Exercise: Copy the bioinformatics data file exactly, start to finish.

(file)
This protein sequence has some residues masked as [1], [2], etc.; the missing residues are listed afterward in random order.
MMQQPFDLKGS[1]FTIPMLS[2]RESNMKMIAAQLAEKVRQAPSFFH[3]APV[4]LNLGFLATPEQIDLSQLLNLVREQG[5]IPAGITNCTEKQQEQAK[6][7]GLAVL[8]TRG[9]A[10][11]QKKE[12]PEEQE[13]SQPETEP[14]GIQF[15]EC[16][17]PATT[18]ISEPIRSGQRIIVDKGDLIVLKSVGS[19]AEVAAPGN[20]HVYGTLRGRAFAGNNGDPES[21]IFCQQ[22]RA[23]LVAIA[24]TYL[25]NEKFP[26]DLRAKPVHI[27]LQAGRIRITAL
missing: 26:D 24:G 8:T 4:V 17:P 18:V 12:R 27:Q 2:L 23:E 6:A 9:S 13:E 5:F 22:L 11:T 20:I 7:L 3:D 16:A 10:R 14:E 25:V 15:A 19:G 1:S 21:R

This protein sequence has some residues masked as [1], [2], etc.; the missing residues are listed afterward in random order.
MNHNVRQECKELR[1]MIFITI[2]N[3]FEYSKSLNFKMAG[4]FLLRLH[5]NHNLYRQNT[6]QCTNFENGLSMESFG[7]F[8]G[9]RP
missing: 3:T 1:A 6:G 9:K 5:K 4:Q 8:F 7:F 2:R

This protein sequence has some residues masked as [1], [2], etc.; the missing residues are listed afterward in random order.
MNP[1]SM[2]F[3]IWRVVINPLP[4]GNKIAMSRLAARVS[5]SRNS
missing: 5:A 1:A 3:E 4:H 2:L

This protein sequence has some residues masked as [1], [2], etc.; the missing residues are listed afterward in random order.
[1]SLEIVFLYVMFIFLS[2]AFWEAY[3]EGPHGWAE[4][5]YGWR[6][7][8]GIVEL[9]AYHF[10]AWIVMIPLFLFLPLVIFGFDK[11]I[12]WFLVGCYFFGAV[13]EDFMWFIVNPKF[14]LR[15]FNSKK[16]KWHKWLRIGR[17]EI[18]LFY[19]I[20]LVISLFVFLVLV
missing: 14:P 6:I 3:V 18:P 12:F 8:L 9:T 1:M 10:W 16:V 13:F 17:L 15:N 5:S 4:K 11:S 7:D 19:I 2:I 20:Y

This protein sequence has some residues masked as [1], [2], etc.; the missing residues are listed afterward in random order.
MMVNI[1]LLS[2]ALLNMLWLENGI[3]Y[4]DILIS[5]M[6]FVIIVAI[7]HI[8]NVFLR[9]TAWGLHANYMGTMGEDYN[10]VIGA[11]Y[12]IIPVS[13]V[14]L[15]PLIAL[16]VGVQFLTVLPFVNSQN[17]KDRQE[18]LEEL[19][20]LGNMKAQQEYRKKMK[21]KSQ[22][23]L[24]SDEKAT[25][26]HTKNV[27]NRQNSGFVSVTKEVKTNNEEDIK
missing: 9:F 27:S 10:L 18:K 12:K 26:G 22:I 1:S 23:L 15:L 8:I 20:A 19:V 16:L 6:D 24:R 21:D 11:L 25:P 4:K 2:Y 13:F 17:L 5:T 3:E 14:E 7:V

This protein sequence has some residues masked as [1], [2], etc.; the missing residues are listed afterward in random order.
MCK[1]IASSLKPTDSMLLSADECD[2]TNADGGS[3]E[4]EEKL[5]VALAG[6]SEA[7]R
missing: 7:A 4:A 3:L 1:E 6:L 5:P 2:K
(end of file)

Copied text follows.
This protein sequence has some residues masked as [1], [2], etc.; the missing residues are listed afterward in random order.
MMQQPFDLKGS[1]FTIPMLS[2]RESNMKMIAAQLAEKVRQAPSFFH[3]APV[4]LNLGFLATPEQIDLSQLLNLVREQG[5]IPAGITNCTEKQQEQAK[6][7]GLAVL[8]TRG[9]A[10][11]QKKE[12]PEEQE[13]SQPETEP[14]GIQF[15]EC[16][17]PATT[18]ISEPIRSGQRIIVDKGDLIVLKSVGS[19]AEVAAPGN[20]HVYGTLRGRAFAGNNGDPES[21]IFCQQ[22]RA[23]LVAIA[24]TYL[25]NEKFP[26]DLRAKPVHI[27]LQAGRIRITAL
missing: 26:D 24:G 8:T 4:V 17:P 18:V 12:R 27:Q 2:L 23:E 6:A 9:S 13:E 5:F 22:L 11:T 20:I 7:L 3:D 16:A 10:R 14:E 25:V 15:A 19:G 1:S 21:R

This protein sequence has some residues masked as [1], [2], etc.; the missing residues are listed afterward in random order.
MNHNVRQECKELR[1]MIFITI[2]N[3]FEYSKSLNFKMAG[4]FLLRLH[5]NHNLYRQNT[6]QCTNFENGLSMESFG[7]F[8]G[9]RP
missing: 3:T 1:A 6:G 9:K 5:K 4:Q 8:F 7:F 2:R

This protein sequence has some residues masked as [1], [2], etc.; the missing residues are listed afterward in random order.
MNP[1]SM[2]F[3]IWRVVINPLP[4]GNKIAMSRLAARVS[5]SRNS
missing: 5:A 1:A 3:E 4:H 2:L

This protein sequence has some residues masked as [1], [2], etc.; the missing residues are listed afterward in random order.
[1]SLEIVFLYVMFIFLS[2]AFWEAY[3]EGPHGWAE[4][5]YGWR[6][7][8]GIVEL[9]AYHF[10]AWIVMIPLFLFLPLVIFGFDK[11]I[12]WFLVGCYFFGAV[13]EDFMWFIVNPKF[14]LR[15]FNSKK[16]KWHKWLRIGR[17]EI[18]LFY[19]I[20]LVISLFVFLVLV
missing: 14:P 6:I 3:V 18:P 12:F 8:L 9:T 1:M 10:W 16:V 13:F 17:L 15:N 5:S 4:K 11:S 7:D 19:I 2:I 20:Y

This protein sequence has some residues masked as [1], [2], etc.; the missing residues are listed afterward in random order.
MMVNI[1]LLS[2]ALLNMLWLENGI[3]Y[4]DILIS[5]M[6]FVIIVAI[7]HI[8]NVFLR[9]TAWGLHANYMGTMGEDYN[10]VIGA[11]Y[12]IIPVS[13]V[14]L[15]PLIAL[16]VGVQFLTVLPFVNSQN[17]KDRQE[18]LEEL[19][20]LGNMKAQQEYRKKMK[21]KSQ[22][23]L[24]SDEKAT[25][26]HTKNV[27]NRQNSGFVSVTKEVKTNNEEDIK
missing: 9:F 27:S 10:L 18:K 12:K 26:G 22:I 1:S 23:L 15:L 8:I 20:A 19:V 16:L 6:D 24:R 21:D 11:L 25:P 4:K 2:Y 13:F 17:L 5:T 3:E 14:E 7:V

This protein sequence has some residues masked as [1], [2], etc.; the missing residues are listed afterward in random order.
MCK[1]IASSLKPTDSMLLSADECD[2]TNADGGS[3]E[4]EEKL[5]VALAG[6]SEA[7]R
missing: 7:A 4:A 3:L 1:E 6:L 5:P 2:K